Edwards's advisers said his principal aim has always been to validate his selection by Kerry and reassure viewers that he has the seasoning and knowledge for the job, despite a government résumé limited to one Senate term. They said last week's debate gives Edwards a unique opportunity to amplify the case Kerry made about the Iraq invasion being a "colossal error" and also shift the campaign conversation toward domestic policy issues, where Democrats historically run stronger.
Cheney and Edwards were cloistered in debate practice yesterday, after weeks of preparation. Cheney is at his home near Jackson, Wyo., and enlisted Rep. Rob Portman (Ohio) to play his sparring partner, as he did in 2000. Edwards has retreated to historic Chautauqua, N.Y., settling in at the same 19th- century resort where President Bill Clinton practiced for a 1996 debate against Republican Robert J. Dole. Washington lawyer Bob Barnett is repeating his 2000 role, playing Cheney in practice with Edwards.
Beyond the implications for the Nov. 2 election, both men have much to prove for the sake of their personal reputations.
Cheney is said by friends to have been furious about speculation -- never accurate, by all insider accounts -- that Bush was weighing whether to drop him, and he is eager to address the criticism that gave rise to the speculation.
"The debate is a chance for Cheney to vindicate the decision to pick him in the first place and to give him the wide-ranging authority he has had during this administration," said a Cheney friend who declined to be named. "He needs to halt the energy that the Kerry ticket got out of the first debate, and if he does that, it will provide a lot of balance to the negatives that are associated with Cheney's involvement in Halliburton."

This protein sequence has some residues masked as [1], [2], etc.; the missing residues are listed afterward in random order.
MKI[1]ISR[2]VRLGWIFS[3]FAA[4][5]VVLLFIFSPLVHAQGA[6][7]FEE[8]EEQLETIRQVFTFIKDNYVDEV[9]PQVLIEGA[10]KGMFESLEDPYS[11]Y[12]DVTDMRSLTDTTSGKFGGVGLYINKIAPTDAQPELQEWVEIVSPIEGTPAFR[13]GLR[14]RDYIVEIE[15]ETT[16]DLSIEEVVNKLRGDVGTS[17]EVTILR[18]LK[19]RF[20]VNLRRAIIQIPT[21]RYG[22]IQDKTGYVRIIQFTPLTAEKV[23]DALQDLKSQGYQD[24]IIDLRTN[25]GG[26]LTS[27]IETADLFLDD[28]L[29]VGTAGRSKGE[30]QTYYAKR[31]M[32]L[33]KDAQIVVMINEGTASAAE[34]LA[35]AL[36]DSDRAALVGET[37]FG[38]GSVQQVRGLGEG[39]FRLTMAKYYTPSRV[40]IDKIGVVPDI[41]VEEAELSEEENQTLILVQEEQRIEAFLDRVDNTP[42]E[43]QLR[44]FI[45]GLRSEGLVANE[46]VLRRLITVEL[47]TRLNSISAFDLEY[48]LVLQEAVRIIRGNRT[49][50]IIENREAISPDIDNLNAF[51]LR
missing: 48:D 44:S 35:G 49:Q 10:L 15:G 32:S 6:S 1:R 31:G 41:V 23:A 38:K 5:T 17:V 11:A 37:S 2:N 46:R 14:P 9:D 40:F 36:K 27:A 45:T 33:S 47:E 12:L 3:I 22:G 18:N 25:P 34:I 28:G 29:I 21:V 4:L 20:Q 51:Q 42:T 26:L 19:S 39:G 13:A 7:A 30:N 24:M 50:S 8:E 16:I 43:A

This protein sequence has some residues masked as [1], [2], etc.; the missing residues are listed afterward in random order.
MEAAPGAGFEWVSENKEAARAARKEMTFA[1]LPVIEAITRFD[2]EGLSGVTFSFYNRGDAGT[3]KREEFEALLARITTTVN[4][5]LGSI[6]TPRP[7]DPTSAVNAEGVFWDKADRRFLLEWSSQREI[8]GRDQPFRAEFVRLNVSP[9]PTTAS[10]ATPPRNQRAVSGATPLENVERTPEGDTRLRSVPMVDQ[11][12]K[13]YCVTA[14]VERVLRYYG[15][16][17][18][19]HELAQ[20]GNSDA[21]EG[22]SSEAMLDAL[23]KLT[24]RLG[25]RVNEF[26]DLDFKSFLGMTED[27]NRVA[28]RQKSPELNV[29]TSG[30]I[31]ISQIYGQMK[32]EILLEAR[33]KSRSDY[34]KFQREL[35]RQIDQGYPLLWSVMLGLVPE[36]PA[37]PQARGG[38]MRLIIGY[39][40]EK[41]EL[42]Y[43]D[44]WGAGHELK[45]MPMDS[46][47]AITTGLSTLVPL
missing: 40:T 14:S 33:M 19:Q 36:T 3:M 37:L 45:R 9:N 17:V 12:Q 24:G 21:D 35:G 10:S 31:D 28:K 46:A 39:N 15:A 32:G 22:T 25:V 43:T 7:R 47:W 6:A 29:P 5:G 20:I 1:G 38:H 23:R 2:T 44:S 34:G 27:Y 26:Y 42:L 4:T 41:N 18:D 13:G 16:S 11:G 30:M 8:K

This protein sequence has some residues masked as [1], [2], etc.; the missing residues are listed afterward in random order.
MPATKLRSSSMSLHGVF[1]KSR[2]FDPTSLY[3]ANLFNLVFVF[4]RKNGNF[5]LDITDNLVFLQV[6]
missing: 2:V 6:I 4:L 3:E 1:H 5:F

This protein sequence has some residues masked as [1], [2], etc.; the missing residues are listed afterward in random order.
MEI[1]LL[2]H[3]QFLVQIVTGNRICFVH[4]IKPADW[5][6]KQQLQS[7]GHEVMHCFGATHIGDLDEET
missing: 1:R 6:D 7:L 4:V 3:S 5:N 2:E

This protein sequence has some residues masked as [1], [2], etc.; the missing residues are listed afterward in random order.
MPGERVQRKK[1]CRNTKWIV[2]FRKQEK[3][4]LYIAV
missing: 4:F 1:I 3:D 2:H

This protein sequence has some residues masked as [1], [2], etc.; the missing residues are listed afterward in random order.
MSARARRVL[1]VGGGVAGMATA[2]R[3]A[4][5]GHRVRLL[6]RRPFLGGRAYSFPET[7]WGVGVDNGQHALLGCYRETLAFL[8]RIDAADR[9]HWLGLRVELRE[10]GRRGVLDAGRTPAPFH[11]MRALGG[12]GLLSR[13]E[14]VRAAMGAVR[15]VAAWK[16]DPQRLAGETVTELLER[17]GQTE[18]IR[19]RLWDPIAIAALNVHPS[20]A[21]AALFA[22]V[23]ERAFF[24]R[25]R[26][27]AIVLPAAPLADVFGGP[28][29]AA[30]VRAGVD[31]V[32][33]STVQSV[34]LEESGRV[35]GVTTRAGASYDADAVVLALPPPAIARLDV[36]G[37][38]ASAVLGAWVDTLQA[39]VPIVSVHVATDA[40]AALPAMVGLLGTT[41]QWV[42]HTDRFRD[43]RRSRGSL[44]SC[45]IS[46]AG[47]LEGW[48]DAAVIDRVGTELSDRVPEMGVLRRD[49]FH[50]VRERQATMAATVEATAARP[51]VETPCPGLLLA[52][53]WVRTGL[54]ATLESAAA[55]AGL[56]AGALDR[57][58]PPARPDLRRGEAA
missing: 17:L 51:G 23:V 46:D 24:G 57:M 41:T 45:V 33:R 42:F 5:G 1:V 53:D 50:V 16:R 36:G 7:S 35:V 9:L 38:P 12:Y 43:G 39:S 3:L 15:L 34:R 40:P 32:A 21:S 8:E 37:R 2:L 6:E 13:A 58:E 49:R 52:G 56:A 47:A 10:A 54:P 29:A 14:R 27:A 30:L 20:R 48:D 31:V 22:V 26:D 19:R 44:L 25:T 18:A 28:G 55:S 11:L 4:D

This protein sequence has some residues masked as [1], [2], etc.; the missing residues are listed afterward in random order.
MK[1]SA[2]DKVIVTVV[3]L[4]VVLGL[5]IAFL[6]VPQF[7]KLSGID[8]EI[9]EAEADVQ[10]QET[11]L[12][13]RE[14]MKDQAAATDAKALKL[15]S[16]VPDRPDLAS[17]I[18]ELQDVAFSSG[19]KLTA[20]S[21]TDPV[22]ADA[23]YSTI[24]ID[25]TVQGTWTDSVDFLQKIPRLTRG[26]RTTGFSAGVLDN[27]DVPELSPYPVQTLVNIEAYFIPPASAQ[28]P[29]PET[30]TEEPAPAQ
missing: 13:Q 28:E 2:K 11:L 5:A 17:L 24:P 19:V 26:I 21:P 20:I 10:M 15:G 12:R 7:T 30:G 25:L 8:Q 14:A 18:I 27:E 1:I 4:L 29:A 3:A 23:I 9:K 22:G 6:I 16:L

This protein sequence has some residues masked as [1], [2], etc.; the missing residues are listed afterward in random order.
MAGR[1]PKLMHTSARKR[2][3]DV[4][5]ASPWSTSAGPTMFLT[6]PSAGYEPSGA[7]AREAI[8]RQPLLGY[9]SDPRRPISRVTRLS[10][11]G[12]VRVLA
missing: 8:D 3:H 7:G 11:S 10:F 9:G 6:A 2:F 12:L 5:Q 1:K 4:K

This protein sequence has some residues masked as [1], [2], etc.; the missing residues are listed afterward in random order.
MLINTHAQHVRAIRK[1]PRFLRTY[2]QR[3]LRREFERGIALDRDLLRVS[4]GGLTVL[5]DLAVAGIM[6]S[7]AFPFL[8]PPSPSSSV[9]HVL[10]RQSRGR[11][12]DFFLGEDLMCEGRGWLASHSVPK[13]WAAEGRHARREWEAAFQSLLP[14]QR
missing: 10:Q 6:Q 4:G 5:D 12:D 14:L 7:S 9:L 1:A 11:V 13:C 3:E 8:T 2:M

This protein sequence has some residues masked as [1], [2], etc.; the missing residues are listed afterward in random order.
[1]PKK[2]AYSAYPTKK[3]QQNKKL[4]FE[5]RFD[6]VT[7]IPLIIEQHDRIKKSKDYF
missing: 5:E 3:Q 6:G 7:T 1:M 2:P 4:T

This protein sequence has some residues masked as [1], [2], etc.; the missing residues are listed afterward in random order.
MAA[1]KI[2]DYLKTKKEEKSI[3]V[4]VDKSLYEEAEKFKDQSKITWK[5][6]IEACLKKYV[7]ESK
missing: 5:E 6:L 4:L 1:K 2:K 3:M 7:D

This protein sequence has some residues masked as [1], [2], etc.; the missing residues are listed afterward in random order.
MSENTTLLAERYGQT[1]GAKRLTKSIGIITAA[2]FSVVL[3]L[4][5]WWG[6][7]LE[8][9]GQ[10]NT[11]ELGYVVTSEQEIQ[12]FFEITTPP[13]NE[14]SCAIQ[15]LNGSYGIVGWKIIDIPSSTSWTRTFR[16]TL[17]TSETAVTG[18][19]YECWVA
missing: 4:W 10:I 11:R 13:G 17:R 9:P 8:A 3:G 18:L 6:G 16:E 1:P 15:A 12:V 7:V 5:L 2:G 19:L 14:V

The H-word is indeed likely to be heard from Edwards, as it has been on the campaign trail. Howard Wolfson, a Democratic National Committee adviser, predicted a tough indictment from Edwards on Halliburton, which he called "a one-word answer to a lot of questions, and a symbol of corporate malfeasance, crony capitalism and poor planning in Iraq."
On Iraq, said a Cheney adviser who declined to be named, the vice president wants to recast the debate away from Kerry's emphasis on judgments that proved wrong -- such as the suspected presence of weapons of mass destruction or the prediction that the postwar occupation would be marked by welcoming Iraqis -- toward Bush's emphasis, which is that in the wake of Sept. 11 the nation must move preemptively to confront potential threats. Cheney is going to remind people that "preemptive war is not something you do for fun -- it was based on a view of real threats," said the official involved in Cheney's preparation who also declined to be identified.
Edwards, too, has something to prove. Some senior Democrats have grumbled that he has not been the aggressive advocate for Kerry on the campaign trail that they had hoped, unwilling until recently to throw the rough punches that are often assigned to running mates. Moreover, for all the brio he brings to his well-practiced stump speech, Edwards is not always effective in spontaneous settings, such as during NBC's "Meet the Press" when he gave a middling performance last year as a presidential candidate.
Edwards is leaving the Senate at the end of his term. This leaves the 90 minutes at Case Western Reserve University as a golden opportunity -- and arguably sole opportunity -- to prove that Kerry made the right choice of running mate if the ticket wins, or to set Edwards up for another presidential run if Democrats fall short next month.